It happens quite often that your eyes hurt and constrict when being sick and having a cold. While we sometimes do not realize this effect on the ground, you will most certainly realize it on a jump. Even if you wear glasses, your eyes will start to water strongly as soon as you jump off the plane and it will be increasingly difficult for you to keep your eyes open. 

If you are a tandem student, it does not pose any safety threats to you, however, an impaired vision is dangerous for a solo skydiver. The skydiver might not be aware of everything that happens around him which can result in a collision with other skydivers and wrong parachute opening. It will also be much harder for him to navigate to the drop zone and land safely.

Did you know that landing is the most dangerous part of skydiving? If not, check out my articles about tandem landings or about solo skydiving landings. These guides will ensure that are well prepared for your next landing!

Is It Possible To Reschedule The Jump In Case Of Sickness?

Most of the skydive companies allow for a free rescheduling when you get sick because they know that it puts you at risk and can be quite unpleasant for the tandem instructor. In fact, since Covid-19, they encourage you to reschedule if you even have the slightest signs of sickness. If your skydive company does not allow for a reschedule, I would try to call them and explain your safety concerns.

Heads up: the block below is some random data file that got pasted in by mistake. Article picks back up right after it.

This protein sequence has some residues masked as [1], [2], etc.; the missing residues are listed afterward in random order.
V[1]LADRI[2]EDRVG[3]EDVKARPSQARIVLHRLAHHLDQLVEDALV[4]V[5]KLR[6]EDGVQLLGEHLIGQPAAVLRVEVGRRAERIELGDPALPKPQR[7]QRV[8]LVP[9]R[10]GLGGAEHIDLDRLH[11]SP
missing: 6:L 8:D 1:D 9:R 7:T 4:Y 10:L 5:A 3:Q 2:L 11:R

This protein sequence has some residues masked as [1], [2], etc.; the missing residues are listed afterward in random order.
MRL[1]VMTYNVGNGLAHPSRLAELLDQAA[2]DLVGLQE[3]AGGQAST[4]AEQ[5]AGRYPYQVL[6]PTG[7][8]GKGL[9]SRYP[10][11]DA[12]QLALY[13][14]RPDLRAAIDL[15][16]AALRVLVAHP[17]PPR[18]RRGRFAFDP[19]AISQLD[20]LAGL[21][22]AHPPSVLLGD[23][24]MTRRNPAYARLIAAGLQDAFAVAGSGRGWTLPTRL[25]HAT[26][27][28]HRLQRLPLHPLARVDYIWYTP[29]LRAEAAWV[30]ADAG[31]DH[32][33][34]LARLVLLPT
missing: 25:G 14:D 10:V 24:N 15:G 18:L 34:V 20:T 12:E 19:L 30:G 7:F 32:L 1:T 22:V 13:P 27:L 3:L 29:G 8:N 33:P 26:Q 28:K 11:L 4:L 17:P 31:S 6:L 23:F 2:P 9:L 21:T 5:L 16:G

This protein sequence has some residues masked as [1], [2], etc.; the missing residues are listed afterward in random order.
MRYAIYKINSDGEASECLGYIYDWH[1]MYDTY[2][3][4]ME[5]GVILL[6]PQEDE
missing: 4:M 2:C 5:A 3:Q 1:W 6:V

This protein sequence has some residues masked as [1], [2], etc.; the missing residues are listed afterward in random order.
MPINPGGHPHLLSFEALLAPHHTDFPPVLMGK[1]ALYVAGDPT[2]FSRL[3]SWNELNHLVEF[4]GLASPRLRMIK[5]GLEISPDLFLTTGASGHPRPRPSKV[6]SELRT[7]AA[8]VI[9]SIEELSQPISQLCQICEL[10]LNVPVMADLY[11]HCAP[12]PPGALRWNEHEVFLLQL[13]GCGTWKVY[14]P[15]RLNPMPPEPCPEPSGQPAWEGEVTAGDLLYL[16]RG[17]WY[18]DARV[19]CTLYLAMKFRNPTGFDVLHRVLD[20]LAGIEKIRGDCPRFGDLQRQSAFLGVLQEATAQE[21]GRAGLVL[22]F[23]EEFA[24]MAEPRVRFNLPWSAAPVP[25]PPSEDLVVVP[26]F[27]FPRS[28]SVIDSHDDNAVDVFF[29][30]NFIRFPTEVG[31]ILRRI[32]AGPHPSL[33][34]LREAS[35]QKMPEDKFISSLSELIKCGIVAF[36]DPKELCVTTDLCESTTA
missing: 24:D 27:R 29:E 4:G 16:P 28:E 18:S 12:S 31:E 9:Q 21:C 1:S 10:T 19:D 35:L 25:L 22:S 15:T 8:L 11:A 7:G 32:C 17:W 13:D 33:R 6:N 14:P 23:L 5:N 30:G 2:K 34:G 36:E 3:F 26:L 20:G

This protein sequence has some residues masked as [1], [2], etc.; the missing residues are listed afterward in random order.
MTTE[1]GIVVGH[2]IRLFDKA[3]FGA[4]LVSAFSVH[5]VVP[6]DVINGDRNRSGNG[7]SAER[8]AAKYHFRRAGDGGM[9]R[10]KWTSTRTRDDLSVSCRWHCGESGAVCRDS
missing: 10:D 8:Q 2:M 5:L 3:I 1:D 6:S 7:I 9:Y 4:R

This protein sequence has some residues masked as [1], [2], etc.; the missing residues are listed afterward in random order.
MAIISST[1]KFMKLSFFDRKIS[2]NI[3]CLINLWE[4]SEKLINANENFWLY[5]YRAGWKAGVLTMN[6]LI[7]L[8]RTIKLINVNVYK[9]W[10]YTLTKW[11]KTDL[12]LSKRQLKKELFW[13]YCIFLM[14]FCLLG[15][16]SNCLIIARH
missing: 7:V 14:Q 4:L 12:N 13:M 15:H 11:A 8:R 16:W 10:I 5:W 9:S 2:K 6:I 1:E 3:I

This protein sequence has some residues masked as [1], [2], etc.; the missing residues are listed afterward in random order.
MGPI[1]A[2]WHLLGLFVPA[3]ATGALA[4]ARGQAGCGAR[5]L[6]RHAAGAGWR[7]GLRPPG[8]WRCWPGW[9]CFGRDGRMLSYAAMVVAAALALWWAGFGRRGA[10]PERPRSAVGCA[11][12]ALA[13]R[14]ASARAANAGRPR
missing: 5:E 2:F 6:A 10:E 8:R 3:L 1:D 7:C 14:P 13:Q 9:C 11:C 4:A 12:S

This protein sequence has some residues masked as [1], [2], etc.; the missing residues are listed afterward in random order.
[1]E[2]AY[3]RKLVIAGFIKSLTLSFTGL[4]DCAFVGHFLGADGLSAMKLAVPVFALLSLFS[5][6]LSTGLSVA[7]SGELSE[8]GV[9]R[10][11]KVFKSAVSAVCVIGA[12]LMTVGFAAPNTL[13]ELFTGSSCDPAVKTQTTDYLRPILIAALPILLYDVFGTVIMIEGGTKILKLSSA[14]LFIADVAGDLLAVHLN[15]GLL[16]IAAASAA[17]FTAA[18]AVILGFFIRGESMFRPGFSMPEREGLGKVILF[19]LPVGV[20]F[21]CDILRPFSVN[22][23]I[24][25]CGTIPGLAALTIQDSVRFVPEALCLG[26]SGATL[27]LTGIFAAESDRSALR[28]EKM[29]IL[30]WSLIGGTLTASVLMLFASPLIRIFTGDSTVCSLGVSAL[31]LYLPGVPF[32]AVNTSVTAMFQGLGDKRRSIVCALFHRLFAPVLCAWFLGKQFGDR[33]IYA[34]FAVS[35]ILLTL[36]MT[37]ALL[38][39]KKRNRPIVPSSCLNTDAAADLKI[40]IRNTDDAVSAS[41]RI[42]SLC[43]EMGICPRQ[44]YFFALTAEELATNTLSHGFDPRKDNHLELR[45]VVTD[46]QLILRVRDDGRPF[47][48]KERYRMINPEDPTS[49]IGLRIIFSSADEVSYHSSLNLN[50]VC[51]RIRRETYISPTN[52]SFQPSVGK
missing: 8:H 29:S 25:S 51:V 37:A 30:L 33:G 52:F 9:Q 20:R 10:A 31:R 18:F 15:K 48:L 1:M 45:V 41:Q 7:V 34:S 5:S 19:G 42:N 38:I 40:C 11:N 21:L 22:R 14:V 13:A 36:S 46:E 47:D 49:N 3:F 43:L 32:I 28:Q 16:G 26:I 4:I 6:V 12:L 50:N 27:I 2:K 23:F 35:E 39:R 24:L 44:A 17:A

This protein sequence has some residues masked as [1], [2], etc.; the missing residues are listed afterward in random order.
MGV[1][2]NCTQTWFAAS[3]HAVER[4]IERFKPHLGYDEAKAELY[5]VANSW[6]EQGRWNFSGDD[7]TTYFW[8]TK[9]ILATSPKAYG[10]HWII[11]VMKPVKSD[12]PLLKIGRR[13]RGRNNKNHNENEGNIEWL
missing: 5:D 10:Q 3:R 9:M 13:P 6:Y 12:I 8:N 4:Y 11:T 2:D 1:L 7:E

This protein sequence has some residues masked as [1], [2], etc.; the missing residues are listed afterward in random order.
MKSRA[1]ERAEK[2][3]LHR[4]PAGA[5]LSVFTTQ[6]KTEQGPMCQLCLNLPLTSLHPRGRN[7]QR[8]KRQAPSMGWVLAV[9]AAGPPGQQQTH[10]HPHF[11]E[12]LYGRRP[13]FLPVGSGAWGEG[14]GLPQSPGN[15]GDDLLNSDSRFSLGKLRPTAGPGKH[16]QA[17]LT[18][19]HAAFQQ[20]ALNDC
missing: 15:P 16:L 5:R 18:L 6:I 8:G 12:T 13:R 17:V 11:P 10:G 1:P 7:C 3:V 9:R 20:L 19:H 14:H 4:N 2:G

If they still do not allow for a free reschedule, they are not a responsible skydive company and you shouldn’t be jumping with them anyway.

That being said, I hope that you wait until you feel good again! 

Enjoy your freefall!

Guide cover with title: Tandem Skydiving Newbie's Guide
Button Showing the Tandem Skydiving Newbie's Guide

Kai Schmidt

Hi, I'm Kai. The first time I jumped out of an airplane and experienced free fall was one of the most amazing moments of my life. For me, skydiving does not only stand for freedom and independence but being present in the moment and being respectful to others and oneself. Now I want to share what I’ve learned with you.

Recent Posts